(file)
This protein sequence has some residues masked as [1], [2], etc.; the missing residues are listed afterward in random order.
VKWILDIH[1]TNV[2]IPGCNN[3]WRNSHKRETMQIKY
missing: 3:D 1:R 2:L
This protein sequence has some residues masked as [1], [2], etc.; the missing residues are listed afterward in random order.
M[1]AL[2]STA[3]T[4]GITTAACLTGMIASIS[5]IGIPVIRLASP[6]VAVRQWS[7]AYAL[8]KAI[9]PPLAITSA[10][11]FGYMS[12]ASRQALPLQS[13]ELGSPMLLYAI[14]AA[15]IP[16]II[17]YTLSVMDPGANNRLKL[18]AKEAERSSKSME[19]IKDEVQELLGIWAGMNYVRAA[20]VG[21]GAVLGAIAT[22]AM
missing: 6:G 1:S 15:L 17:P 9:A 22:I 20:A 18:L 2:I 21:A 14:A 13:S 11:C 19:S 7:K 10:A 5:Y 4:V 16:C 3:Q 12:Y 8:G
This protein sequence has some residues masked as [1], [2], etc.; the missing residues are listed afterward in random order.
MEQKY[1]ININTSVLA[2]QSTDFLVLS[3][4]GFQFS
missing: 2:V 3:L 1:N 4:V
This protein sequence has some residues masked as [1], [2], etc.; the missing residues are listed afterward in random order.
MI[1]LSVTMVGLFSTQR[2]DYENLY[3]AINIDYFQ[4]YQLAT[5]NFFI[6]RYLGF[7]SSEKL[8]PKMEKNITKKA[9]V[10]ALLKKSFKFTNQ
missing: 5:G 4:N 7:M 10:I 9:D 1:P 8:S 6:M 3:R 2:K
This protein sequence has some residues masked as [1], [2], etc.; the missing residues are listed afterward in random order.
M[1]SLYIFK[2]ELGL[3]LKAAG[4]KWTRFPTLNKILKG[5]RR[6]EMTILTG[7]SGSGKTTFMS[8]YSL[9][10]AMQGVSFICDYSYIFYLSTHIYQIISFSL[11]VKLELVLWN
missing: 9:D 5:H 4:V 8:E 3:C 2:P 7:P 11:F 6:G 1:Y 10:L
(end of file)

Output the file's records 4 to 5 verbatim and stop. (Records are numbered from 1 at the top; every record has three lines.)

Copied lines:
This protein sequence has some residues masked as [1], [2], etc.; the missing residues are listed afterward in random order.
MI[1]LSVTMVGLFSTQR[2]DYENLY[3]AINIDYFQ[4]YQLAT[5]NFFI[6]RYLGF[7]SSEKL[8]PKMEKNITKKA[9]V[10]ALLKKSFKFTNQ
missing: 5:G 4:N 7:M 10:I 9:D 1:P 8:S 6:M 3:R 2:K
This protein sequence has some residues masked as [1], [2], etc.; the missing residues are listed afterward in random order.
M[1]SLYIFK[2]ELGL[3]LKAAG[4]KWTRFPTLNKILKG[5]RR[6]EMTILTG[7]SGSGKTTFMS[8]YSL[9][10]AMQGVSFICDYSYIFYLSTHIYQIISFSL[11]VKLELVLWN
missing: 9:D 5:H 4:V 8:E 3:C 2:P 7:P 11:F 6:G 1:Y 10:L